As is the case with most tax legislation, decisions that were made as part of the Tax Cuts and Jobs Act of 2017 are now under attack. One such decision is related to Section 1031 which applies to like-kind exchanges (also known as 1031-exchanges in reference to the section of the tax code they are addressed in). In the simplest of terms, the like-kind exchange rules allow taxpayers to defer (not avoid) capital gains taxes on the exchange of one property with another of “like kind.” The provision allows for the deferral of part or all of the capital gains tax payment, that would accompany a conventional sale, to be reinvested into another asset. Previously, this section applied to a variety of transactions but the TCJA removed this tax deferral option for everything except real estate transactions.
While some argue that the transactions are designed to dodge taxes, like-kind exchanges are not only still subject to tax but also come with strict rules and deadlines which, if not met, require capital gains tax to be paid immediately. Additionally, property owners might face significant liabilities since Section 1031 waives their ability to write off losses incurred on the property.
Like-kind exchange transactions are critical for communities. They promote savings, investment, allow capital to flow more efficiently, encourage commerce and ultimately stimulate US economic growth and job creation. A recent study confirmed that these 1031-exchanges have led to a more dynamic real estate sector that encourages reinvestment and building improvement.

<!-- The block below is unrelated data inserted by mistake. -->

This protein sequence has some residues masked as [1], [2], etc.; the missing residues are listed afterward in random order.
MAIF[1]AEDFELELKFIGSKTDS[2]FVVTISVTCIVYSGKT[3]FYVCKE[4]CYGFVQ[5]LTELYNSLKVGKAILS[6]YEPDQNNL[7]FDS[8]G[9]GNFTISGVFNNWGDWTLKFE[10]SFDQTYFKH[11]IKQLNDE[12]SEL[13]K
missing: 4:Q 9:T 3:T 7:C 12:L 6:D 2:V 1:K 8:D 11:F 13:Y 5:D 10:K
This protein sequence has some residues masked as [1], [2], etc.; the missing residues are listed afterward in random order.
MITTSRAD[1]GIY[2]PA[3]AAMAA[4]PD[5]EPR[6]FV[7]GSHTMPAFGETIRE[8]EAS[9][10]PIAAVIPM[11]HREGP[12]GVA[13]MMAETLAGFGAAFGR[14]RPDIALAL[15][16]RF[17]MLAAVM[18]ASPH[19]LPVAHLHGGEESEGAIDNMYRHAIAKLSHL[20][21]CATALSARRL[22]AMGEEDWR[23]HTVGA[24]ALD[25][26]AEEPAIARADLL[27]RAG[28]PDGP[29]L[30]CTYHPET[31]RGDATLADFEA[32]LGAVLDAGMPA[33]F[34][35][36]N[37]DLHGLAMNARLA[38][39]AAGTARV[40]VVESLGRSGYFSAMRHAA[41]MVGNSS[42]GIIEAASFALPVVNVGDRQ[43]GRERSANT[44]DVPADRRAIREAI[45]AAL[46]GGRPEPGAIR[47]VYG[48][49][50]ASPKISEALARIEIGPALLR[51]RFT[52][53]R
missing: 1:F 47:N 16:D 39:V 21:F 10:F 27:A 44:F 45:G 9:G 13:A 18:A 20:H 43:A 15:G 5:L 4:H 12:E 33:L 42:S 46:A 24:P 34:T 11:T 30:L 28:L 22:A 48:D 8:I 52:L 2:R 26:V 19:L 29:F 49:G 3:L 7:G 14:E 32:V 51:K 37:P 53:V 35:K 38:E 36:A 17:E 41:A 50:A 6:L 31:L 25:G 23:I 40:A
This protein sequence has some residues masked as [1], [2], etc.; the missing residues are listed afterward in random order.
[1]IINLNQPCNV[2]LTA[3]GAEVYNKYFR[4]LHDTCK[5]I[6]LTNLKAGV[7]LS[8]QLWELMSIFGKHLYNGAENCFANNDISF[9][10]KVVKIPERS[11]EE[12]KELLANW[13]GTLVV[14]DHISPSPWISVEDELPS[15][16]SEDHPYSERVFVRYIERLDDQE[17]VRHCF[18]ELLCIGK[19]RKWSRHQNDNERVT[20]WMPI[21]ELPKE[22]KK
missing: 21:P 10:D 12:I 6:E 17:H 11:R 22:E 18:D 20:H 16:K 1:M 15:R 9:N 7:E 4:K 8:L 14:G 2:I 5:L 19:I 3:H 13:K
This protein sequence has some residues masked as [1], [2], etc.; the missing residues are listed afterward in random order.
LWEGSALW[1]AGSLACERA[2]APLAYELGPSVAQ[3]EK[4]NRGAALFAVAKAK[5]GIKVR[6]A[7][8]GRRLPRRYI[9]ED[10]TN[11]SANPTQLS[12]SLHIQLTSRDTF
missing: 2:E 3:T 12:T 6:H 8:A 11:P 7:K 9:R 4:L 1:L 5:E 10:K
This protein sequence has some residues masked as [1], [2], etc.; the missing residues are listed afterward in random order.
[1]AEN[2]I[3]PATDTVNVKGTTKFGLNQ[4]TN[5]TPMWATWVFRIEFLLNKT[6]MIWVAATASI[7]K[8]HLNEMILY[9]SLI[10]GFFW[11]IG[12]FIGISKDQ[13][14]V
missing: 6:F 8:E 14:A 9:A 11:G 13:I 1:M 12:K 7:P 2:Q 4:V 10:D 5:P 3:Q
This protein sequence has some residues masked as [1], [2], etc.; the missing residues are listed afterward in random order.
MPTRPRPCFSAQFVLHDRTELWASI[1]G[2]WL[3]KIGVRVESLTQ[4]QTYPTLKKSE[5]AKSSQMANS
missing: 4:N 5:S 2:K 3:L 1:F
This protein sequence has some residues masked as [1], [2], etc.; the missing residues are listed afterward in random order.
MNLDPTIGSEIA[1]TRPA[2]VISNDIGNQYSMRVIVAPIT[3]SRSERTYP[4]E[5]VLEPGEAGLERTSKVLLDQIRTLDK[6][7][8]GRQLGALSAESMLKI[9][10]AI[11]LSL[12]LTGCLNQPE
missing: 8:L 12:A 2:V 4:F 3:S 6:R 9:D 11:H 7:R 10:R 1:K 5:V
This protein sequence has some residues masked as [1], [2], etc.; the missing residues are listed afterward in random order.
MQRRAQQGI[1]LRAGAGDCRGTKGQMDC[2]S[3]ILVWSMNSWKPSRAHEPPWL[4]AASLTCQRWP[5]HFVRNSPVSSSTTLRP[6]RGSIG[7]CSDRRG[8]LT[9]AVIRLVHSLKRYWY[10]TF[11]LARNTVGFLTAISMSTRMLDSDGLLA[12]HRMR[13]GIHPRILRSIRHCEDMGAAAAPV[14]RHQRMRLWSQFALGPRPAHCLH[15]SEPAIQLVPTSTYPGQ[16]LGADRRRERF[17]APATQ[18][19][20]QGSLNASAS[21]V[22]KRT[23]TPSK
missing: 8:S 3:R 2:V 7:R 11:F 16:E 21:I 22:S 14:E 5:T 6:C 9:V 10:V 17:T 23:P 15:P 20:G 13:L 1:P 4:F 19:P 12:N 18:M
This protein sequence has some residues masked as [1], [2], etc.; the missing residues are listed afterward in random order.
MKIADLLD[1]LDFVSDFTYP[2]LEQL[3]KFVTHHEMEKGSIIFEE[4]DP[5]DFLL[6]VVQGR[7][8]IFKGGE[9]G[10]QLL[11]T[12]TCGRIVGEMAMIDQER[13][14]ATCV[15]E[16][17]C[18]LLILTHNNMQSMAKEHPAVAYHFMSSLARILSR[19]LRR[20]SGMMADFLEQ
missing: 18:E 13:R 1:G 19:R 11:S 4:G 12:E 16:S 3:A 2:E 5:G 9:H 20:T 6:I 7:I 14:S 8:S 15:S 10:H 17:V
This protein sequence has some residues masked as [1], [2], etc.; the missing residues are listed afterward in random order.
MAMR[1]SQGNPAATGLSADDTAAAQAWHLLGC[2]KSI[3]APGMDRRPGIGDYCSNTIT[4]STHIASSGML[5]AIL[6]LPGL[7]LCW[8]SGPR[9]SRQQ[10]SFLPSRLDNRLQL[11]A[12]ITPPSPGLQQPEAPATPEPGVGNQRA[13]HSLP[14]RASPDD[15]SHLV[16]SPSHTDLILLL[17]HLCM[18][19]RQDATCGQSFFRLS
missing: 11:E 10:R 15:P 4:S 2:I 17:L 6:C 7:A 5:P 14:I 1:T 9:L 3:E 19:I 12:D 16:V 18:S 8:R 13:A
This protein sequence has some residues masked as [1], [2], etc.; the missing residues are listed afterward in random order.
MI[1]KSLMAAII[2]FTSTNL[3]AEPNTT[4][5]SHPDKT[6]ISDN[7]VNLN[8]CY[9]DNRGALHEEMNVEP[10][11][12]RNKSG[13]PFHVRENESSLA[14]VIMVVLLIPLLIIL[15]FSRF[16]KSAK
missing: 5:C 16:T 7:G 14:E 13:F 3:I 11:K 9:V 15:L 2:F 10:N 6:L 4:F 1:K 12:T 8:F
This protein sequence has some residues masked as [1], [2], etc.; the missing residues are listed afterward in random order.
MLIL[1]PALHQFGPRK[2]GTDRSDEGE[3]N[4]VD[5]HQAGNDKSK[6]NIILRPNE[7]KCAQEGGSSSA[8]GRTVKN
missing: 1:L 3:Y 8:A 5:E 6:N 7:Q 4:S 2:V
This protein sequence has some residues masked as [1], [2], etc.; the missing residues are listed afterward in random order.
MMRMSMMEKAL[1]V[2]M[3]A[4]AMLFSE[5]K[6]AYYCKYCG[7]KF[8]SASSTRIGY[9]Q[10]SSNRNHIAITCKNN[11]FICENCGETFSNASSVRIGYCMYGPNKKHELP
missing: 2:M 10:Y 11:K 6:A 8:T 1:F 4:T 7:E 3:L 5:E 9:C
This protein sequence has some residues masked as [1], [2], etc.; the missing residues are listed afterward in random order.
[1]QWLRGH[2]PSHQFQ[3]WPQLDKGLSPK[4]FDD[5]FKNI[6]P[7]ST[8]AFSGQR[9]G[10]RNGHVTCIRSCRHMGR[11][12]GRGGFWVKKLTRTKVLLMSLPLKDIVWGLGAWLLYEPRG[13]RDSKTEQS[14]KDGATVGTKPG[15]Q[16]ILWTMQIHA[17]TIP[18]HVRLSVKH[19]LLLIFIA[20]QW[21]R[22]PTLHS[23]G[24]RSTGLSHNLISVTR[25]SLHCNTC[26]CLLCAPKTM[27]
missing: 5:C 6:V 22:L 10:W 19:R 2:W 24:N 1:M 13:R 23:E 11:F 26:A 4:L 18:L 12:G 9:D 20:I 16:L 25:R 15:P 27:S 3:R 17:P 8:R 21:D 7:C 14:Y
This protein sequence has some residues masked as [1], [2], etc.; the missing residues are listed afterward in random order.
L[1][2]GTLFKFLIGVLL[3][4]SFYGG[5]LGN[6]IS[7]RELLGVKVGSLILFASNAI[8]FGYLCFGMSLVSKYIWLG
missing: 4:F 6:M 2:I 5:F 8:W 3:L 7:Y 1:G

Opponents are looking at Section 1031 as a source of additional revenue for the federal government. However, this short-term solution creates a long-term problem – the economic benefit these transactions generate in local communities would be lost.
Not only do more than a third of like-kind exchanges pay some amount of federal tax in the year of the exchange, but more importantly, over time they boost tax revenue due to the higher tax liability that arises in the years following. Additionally, these exchanges help support the tax base at all levels of government. State and local governments rely on the revenues generated by these transactions since more frequent turnover of real estate generates property transfer and recording fees, as well as property reassessments that increase the property tax base. Any attempt to revoke this tax deferral would undermine the real estate marketplace, raise taxes and discourage job-creating improvements.
Tom McGee is Pres. and CEO of ICSC, serving the retail real estate industry. ICSC provides its 70K+ members with resources, connections and industry insights, and work to shape public policy.
- Originally posted on Forbes